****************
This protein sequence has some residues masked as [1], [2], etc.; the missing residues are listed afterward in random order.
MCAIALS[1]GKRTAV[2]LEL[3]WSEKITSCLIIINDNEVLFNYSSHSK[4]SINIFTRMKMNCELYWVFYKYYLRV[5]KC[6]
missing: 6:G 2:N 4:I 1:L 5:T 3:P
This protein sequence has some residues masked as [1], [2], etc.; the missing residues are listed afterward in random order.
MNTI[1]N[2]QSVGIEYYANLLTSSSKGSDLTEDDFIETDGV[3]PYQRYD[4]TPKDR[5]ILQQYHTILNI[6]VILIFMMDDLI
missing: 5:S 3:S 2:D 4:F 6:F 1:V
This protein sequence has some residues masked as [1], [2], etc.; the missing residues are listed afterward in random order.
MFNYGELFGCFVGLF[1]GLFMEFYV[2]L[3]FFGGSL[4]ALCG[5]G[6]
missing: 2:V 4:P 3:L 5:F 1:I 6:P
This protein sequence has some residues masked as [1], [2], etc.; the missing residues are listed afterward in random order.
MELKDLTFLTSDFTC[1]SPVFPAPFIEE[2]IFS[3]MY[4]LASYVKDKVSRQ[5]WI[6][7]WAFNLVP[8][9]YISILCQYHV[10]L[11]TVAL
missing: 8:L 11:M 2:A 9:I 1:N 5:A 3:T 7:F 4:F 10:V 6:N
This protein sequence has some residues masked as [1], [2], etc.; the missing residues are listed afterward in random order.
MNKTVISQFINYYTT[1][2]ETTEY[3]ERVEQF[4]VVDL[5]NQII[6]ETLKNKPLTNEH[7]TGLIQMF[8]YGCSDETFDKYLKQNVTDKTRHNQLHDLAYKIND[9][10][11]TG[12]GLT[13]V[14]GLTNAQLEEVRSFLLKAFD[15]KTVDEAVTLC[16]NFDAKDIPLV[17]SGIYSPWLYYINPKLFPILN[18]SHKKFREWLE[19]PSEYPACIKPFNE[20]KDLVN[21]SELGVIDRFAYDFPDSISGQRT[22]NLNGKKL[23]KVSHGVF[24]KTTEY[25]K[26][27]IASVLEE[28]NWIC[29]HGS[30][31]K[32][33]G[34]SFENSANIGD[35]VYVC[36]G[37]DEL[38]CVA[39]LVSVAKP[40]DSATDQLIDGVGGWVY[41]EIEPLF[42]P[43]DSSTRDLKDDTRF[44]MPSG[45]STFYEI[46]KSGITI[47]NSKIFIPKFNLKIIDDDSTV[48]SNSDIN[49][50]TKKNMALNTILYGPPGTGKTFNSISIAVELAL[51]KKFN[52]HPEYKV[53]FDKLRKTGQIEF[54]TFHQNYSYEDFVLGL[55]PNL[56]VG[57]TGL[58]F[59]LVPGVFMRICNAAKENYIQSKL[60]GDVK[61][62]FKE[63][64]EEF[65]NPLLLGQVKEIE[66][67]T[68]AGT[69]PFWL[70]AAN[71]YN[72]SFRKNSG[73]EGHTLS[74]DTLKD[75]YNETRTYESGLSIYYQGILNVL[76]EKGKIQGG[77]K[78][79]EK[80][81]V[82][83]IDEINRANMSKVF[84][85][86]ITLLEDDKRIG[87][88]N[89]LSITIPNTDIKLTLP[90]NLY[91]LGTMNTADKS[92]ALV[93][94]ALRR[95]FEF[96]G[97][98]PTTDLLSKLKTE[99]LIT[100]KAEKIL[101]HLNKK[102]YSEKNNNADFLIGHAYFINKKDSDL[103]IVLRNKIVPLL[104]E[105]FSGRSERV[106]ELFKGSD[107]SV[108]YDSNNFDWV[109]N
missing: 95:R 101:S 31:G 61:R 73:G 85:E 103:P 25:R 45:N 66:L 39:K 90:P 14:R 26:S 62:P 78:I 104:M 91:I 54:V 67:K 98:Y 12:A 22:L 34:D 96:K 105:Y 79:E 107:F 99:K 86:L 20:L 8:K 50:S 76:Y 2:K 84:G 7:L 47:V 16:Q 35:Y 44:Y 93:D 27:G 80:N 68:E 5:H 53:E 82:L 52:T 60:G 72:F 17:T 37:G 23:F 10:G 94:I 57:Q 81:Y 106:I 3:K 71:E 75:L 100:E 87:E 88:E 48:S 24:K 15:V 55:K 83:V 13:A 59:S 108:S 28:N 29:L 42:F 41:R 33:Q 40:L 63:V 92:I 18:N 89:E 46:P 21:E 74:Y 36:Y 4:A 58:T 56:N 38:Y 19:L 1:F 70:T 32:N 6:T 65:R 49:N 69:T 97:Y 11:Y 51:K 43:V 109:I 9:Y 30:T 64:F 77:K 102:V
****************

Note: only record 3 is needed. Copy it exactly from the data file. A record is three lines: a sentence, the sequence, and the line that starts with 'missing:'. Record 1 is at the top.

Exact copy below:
This protein sequence has some residues masked as [1], [2], etc.; the missing residues are listed afterward in random order.
MFNYGELFGCFVGLF[1]GLFMEFYV[2]L[3]FFGGSL[4]ALCG[5]G[6]
missing: 2:V 4:P 3:L 5:F 1:I 6:P